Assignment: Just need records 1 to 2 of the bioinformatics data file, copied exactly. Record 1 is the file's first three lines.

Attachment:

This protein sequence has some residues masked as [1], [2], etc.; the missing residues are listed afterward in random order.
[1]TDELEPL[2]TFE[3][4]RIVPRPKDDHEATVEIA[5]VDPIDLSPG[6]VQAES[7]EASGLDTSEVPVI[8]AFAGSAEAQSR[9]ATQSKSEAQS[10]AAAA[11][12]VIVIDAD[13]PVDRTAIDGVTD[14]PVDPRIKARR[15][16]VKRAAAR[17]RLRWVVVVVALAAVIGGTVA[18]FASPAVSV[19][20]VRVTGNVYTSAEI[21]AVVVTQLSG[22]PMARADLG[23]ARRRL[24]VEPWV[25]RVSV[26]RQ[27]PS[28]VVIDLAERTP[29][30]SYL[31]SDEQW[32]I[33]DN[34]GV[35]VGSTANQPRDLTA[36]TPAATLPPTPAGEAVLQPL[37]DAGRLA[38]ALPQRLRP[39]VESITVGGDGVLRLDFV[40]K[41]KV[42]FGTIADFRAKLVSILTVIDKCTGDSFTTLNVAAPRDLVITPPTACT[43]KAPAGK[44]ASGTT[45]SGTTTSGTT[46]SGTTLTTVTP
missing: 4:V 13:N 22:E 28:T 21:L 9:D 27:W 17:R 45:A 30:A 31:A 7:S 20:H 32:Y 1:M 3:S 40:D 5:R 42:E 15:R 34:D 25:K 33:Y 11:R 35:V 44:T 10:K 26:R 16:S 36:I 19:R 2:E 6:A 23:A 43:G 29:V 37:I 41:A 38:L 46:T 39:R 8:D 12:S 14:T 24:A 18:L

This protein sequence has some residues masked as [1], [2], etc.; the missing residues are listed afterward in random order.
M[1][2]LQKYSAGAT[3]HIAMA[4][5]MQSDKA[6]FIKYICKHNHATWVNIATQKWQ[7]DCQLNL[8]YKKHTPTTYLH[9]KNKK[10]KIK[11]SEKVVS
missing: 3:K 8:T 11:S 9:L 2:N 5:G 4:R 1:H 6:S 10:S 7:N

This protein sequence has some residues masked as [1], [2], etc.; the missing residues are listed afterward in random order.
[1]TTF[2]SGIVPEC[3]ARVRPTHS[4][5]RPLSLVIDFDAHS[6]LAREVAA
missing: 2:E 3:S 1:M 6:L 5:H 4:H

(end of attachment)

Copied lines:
This protein sequence has some residues masked as [1], [2], etc.; the missing residues are listed afterward in random order.
[1]TDELEPL[2]TFE[3][4]RIVPRPKDDHEATVEIA[5]VDPIDLSPG[6]VQAES[7]EASGLDTSEVPVI[8]AFAGSAEAQSR[9]ATQSKSEAQS[10]AAAA[11][12]VIVIDAD[13]PVDRTAIDGVTD[14]PVDPRIKARR[15][16]VKRAAAR[17]RLRWVVVVVALAAVIGGTVA[18]FASPAVSV[19][20]VRVTGNVYTSAEI[21]AVVVTQLSG[22]PMARADLG[23]ARRRL[24]VEPWV[25]RVSV[26]RQ[27]PS[28]VVIDLAERTP[29][30]SYL[31]SDEQW[32]I[33]DN[34]GV[35]VGSTANQPRDLTA[36]TPAATLPPTPAGEAVLQPL[37]DAGRLA[38]ALPQRLRP[39]VESITVGGDGVLRLDFV[40]K[41]KV[42]FGTIADFRAKLVSILTVIDKCTGDSFTTLNVAAPRDLVITPPTACT[43]KAPAGK[44]ASGTT[45]SGTTTSGTT[46]SGTTLTTVTP
missing: 4:V 13:N 22:E 28:T 21:L 9:D 27:W 17:R 45:A 30:A 31:A 7:S 20:H 32:Y 1:M 3:S 40:D 5:R 42:E 15:R 34:D 25:K 33:Y 11:R 35:V 44:T 10:K 26:R 16:S 36:I 19:R 2:E 6:A 23:A 43:G 29:V 37:I 41:A 38:L 46:T 39:R 8:D 12:S 14:T 24:A 18:L

This protein sequence has some residues masked as [1], [2], etc.; the missing residues are listed afterward in random order.
M[1][2]LQKYSAGAT[3]HIAMA[4][5]MQSDKA[6]FIKYICKHNHATWVNIATQKWQ[7]DCQLNL[8]YKKHTPTTYLH[9]KNKK[10]KIK[11]SEKVVS
missing: 3:K 8:T 11:S 9:L 2:N 5:G 4:R 1:H 6:S 10:S 7:N